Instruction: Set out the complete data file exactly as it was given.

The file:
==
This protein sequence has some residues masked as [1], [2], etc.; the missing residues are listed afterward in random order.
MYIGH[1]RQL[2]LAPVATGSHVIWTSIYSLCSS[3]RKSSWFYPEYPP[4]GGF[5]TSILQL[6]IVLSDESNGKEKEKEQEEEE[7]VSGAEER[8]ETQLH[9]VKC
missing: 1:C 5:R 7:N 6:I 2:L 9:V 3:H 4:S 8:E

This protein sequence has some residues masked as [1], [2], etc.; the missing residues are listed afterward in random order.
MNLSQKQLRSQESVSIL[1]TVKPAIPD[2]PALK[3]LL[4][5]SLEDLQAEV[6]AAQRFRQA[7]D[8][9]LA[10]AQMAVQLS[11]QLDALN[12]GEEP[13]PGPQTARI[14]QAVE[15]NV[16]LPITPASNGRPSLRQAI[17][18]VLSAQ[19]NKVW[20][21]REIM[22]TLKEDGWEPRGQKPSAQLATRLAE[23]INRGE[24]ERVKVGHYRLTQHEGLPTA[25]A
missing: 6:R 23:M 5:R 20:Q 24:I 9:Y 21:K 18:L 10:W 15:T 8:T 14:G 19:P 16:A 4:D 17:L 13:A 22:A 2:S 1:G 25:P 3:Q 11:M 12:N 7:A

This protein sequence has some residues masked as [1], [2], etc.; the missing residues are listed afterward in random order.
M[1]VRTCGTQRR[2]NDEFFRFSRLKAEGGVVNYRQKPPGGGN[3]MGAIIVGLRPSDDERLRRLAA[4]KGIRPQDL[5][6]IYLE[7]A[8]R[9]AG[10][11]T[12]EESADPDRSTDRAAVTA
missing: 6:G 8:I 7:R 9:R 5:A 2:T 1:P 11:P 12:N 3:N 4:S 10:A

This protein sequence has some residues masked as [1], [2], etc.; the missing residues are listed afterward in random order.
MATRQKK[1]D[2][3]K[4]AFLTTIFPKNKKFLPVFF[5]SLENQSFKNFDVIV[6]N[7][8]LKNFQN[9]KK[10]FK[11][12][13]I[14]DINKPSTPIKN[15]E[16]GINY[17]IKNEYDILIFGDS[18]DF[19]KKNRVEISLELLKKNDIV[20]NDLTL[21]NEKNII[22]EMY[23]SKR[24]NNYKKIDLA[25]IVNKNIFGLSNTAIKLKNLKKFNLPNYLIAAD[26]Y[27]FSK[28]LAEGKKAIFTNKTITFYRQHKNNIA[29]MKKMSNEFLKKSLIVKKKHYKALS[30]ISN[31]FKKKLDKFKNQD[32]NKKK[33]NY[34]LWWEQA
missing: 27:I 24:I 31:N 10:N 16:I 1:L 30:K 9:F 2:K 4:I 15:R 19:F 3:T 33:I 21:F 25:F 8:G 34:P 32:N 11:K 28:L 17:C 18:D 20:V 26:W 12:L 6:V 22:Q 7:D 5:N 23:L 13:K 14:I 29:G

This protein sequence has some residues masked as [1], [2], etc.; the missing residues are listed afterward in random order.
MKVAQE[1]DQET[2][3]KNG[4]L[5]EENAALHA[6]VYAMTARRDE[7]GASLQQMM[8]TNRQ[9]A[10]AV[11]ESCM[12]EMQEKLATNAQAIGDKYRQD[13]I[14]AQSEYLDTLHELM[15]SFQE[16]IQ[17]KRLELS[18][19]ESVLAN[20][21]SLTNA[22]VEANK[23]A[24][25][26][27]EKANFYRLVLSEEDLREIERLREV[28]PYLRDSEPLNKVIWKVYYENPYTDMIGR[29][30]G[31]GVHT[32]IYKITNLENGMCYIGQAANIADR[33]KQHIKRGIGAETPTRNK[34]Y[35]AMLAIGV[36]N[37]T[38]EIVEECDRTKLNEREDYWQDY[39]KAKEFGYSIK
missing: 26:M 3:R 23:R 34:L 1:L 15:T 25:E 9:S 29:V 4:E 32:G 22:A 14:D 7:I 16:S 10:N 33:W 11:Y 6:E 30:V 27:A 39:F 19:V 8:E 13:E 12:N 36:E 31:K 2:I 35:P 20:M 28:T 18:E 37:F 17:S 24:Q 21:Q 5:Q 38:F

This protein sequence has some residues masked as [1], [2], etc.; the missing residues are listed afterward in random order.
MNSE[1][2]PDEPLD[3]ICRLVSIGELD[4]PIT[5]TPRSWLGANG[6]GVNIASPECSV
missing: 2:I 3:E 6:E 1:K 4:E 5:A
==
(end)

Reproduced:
This protein sequence has some residues masked as [1], [2], etc.; the missing residues are listed afterward in random order.
MYIGH[1]RQL[2]LAPVATGSHVIWTSIYSLCSS[3]RKSSWFYPEYPP[4]GGF[5]TSILQL[6]IVLSDESNGKEKEKEQEEEE[7]VSGAEER[8]ETQLH[9]VKC
missing: 1:C 5:R 7:N 6:I 2:L 9:V 3:H 4:S 8:E

This protein sequence has some residues masked as [1], [2], etc.; the missing residues are listed afterward in random order.
MNLSQKQLRSQESVSIL[1]TVKPAIPD[2]PALK[3]LL[4][5]SLEDLQAEV[6]AAQRFRQA[7]D[8][9]LA[10]AQMAVQLS[11]QLDALN[12]GEEP[13]PGPQTARI[14]QAVE[15]NV[16]LPITPASNGRPSLRQAI[17][18]VLSAQ[19]NKVW[20][21]REIM[22]TLKEDGWEPRGQKPSAQLATRLAE[23]INRGE[24]ERVKVGHYRLTQHEGLPTA[25]A
missing: 6:R 23:M 5:R 20:Q 24:I 9:Y 21:K 18:L 10:W 15:T 8:T 14:G 19:P 16:A 4:D 17:L 13:A 22:A 2:S 1:G 25:P 3:Q 11:M 12:N 7:A

This protein sequence has some residues masked as [1], [2], etc.; the missing residues are listed afterward in random order.
M[1]VRTCGTQRR[2]NDEFFRFSRLKAEGGVVNYRQKPPGGGN[3]MGAIIVGLRPSDDERLRRLAA[4]KGIRPQDL[5][6]IYLE[7]A[8]R[9]AG[10][11]T[12]EESADPDRSTDRAAVTA
missing: 6:G 8:I 7:R 9:R 5:A 2:T 1:P 11:P 12:N 3:N 4:S 10:A

This protein sequence has some residues masked as [1], [2], etc.; the missing residues are listed afterward in random order.
MATRQKK[1]D[2][3]K[4]AFLTTIFPKNKKFLPVFF[5]SLENQSFKNFDVIV[6]N[7][8]LKNFQN[9]KK[10]FK[11][12][13]I[14]DINKPSTPIKN[15]E[16]GINY[17]IKNEYDILIFGDS[18]DF[19]KKNRVEISLELLKKNDIV[20]NDLTL[21]NEKNII[22]EMY[23]SKR[24]NNYKKIDLA[25]IVNKNIFGLSNTAIKLKNLKKFNLPNYLIAAD[26]Y[27]FSK[28]LAEGKKAIFTNKTITFYRQHKNNIA[29]MKKMSNEFLKKSLIVKKKHYKALS[30]ISN[31]FKKKLDKFKNQD[32]NKKK[33]NY[34]LWWEQA
missing: 27:I 24:I 31:N 10:N 16:I 1:L 30:K 9:F 2:K 4:I 15:R 19:F 3:T 33:I 21:F 25:F 8:G 34:P 32:N 11:K 28:L 17:C 18:D 20:V 26:W 12:L 6:V 22:Q 7:D 5:N 23:L 13:K 14:I 29:G

This protein sequence has some residues masked as [1], [2], etc.; the missing residues are listed afterward in random order.
MKVAQE[1]DQET[2][3]KNG[4]L[5]EENAALHA[6]VYAMTARRDE[7]GASLQQMM[8]TNRQ[9]A[10]AV[11]ESCM[12]EMQEKLATNAQAIGDKYRQD[13]I[14]AQSEYLDTLHELM[15]SFQE[16]IQ[17]KRLELS[18][19]ESVLAN[20][21]SLTNA[22]VEANK[23]A[24][25][26][27]EKANFYRLVLSEEDLREIERLREV[28]PYLRDSEPLNKVIWKVYYENPYTDMIGR[29][30]G[31]GVHT[32]IYKITNLENGMCYIGQAANIADR[33]KQHIKRGIGAETPTRNK[34]Y[35]AMLAIGV[36]N[37]T[38]EIVEECDRTKLNEREDYWQDY[39]KAKEFGYSIK
missing: 26:M 3:R 23:R 34:L 1:L 15:T 25:E 9:S 29:V 4:E 32:G 22:A 14:D 7:I 16:S 10:N 33:W 11:Y 6:E 30:V 27:A 39:F 19:V 8:E 13:E 12:N 36:E 31:K 2:I 35:P 20:M 28:T 18:E 37:F 17:S 24:Q 21:Q 5:Q 38:F

This protein sequence has some residues masked as [1], [2], etc.; the missing residues are listed afterward in random order.
MNSE[1][2]PDEPLD[3]ICRLVSIGELD[4]PIT[5]TPRSWLGANG[6]GVNIASPECSV
missing: 2:I 3:E 6:E 1:K 4:E 5:A